U.S.-China talks will be difficult, but reengagement is the right strategy, expert says

  • U.S.-China talks will be "extremely tough sledding," but reengagement is the correct strategy to take, according to Wendy Cutler of the Asia Society Policy Institute.
  • Her comments came after U.S. Trade Representative Katherine Tai on Monday said she is looking forward to negotiations with the Chinese.
  • Cutler also said she sees a "possible thaw in relations" between Washington and Beijing, noting that the two presidents spoke on the phone recently.

U.S.-China talks will be "extremely tough sledding," but reengagement is the correct strategy to take, according to a vice president and managing director of a U.S.-based think tank.

Wendy Cutler of the Asia Society Policy Institute's comments came after U.S. Trade Representative Katherine Tai on Monday said she is looking forward to negotiations with the Chinese.

Cutler told CNBC's "Squawk Box Asia" on Tuesday that China is different from today than it was two years ago before the so-called "phase one" trade deal that was signed with the Trump administration.

Beijing is now very confident and has a "very hardline attitude," said Cutler who was formerly Assistant U.S. Trade Representative for Japan, Korea and APEC Affairs.

"It's going to be tough sledding, but then again, I think Ambassador Tai, by laying out the fact she wants to reengage with China — that is the right strategy for now," she said.

Tai on Monday also said she doesn't know if she can trust Beijing until she has the chance to speak to her counterparts — a stance that foreign legal consultant at Hogan Lovells, Benjamin Kostrzewa, agreed with.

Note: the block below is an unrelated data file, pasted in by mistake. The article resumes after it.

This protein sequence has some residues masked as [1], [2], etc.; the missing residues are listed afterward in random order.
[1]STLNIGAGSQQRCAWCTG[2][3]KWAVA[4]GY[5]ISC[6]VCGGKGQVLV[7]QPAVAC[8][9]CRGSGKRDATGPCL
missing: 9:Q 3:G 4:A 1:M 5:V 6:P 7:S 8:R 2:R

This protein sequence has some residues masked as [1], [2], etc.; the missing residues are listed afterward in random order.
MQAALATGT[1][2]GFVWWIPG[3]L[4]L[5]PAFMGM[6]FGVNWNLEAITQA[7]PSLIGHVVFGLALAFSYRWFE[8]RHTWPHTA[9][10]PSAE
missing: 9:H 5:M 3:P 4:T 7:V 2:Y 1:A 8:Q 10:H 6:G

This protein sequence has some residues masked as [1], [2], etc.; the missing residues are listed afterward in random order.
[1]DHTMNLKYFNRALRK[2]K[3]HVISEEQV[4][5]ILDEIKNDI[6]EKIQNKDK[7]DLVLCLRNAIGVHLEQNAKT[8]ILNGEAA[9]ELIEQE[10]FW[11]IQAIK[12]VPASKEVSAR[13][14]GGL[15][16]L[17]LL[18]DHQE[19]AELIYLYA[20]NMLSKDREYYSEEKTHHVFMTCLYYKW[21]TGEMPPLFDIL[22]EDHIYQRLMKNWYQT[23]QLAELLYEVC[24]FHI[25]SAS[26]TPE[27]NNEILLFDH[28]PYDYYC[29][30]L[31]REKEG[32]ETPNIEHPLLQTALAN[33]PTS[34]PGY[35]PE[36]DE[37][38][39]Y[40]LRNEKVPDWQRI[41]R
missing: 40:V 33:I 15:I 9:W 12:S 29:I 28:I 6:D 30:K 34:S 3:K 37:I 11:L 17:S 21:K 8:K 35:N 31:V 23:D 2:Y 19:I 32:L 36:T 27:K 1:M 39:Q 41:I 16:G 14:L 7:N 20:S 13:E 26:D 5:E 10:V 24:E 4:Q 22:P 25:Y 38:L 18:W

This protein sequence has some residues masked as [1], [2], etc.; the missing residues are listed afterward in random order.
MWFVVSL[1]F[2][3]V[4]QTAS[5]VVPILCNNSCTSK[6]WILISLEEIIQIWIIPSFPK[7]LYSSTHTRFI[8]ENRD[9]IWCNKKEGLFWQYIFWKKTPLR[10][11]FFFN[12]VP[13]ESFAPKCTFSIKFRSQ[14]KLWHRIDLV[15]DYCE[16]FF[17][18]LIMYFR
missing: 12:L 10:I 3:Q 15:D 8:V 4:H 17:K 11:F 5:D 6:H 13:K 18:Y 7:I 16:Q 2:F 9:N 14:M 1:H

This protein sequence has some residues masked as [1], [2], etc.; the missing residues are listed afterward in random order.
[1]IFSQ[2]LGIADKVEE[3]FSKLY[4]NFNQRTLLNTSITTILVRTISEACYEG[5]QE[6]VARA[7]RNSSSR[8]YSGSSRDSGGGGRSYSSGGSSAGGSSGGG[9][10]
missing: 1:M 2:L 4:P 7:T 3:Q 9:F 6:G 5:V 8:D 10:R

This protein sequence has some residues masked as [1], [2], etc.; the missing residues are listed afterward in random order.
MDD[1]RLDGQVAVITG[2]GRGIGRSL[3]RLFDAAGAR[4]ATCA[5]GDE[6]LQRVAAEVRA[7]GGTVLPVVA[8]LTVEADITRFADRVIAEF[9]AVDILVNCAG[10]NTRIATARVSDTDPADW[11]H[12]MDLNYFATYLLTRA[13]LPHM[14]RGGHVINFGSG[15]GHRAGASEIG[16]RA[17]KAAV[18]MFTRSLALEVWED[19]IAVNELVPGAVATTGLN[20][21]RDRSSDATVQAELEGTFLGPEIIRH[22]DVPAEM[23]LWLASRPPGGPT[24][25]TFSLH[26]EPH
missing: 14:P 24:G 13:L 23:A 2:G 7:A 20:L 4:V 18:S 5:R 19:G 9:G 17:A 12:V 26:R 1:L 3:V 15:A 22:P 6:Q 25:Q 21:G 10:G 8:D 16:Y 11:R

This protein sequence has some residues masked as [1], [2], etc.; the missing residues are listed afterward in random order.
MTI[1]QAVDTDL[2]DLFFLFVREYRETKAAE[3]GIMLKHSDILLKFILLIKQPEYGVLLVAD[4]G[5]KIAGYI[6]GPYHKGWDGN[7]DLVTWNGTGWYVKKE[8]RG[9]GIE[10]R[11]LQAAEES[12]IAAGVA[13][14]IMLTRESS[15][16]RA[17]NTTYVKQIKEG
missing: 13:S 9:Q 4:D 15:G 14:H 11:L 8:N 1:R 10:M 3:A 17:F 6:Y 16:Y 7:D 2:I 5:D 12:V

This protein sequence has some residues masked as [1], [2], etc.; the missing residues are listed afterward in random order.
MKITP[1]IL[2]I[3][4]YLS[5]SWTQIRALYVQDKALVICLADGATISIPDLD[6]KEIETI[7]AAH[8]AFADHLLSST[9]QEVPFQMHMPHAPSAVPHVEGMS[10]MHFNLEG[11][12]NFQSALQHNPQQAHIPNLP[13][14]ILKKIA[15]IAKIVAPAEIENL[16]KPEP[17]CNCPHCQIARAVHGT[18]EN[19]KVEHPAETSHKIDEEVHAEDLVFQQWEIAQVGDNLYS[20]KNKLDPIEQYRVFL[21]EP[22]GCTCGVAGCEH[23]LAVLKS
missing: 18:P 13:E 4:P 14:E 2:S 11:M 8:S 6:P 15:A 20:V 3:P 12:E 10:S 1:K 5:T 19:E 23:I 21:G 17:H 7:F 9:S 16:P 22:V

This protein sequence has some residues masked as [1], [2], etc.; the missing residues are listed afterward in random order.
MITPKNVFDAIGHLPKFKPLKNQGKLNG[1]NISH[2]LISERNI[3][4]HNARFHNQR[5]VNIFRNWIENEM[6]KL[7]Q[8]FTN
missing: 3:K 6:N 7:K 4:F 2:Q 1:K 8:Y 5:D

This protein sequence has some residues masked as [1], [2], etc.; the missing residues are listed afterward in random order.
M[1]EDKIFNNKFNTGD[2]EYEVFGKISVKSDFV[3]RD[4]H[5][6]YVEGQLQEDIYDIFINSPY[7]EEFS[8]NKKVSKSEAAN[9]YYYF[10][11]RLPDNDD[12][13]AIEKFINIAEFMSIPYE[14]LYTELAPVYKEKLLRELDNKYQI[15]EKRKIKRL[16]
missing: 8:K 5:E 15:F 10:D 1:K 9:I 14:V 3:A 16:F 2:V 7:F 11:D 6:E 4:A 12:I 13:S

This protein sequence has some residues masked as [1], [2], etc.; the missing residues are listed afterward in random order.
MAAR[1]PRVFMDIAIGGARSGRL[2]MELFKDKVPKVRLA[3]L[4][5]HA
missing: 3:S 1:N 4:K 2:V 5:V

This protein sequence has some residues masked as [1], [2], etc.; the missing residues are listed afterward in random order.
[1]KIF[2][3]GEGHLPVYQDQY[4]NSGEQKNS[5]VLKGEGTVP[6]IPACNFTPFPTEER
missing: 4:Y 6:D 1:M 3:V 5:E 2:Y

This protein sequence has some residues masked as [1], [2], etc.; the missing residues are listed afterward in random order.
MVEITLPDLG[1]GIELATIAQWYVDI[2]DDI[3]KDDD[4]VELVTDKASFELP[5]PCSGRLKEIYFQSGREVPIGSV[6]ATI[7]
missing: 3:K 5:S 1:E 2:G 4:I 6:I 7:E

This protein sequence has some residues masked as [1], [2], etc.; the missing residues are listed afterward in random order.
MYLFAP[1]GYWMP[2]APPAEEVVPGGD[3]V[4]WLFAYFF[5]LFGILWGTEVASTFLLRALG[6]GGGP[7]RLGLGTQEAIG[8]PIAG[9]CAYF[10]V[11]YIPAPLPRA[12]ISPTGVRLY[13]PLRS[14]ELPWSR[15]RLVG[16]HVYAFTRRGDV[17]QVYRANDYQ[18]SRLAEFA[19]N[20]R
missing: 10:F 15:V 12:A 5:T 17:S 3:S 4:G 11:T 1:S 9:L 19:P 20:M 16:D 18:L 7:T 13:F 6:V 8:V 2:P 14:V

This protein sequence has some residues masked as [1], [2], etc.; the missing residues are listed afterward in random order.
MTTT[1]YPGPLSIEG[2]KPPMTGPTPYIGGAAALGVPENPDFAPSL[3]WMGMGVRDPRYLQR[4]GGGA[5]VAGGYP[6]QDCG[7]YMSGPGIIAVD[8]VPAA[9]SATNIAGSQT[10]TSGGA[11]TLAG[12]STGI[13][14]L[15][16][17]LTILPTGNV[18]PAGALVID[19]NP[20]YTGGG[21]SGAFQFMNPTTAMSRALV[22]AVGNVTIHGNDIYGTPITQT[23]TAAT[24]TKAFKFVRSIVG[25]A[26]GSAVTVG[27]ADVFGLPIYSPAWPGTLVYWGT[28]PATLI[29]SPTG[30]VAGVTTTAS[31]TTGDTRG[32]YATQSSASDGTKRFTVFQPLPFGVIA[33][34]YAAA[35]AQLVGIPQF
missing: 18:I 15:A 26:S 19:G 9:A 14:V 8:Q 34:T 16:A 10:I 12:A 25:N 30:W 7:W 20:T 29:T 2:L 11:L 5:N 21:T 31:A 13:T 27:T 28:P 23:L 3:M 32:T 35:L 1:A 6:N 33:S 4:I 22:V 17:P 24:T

"I think that she is right to come into these talks with some suspicion," said Kostrzewa, who was the former assistant general counsel at the Office of the U.S. Trade Representative. "The discussions between the Biden administration and China … have been very difficult so far."

He told CNBC's "Capital Connection" on Tuesday that it's becoming more difficult to reach a consensus because of disagreement on both sides, and there's "no real off-ramp" for many of the tensions between the U.S. and China.

Cutler from Asia Society said bilateral talks won't be an easy, clear road toward resolution.

Tai seemed to be realistic and recognized that China may reject addressing U.S. concerns, in which case Washington would use other tools to respond, Cutler said.

Still, the former trade negotiator said she sees a "possible thaw in relations" between Washington and Beijing, noting that the two presidents spoke on the phone recently.

Tai's announcement that she will reengage with her Chinese counterpart also signals a willingness to see if there is a way to deescalate tensions, she added.

— CNBC's Amanda Macias and Evelyn Cheng contributed to this report.

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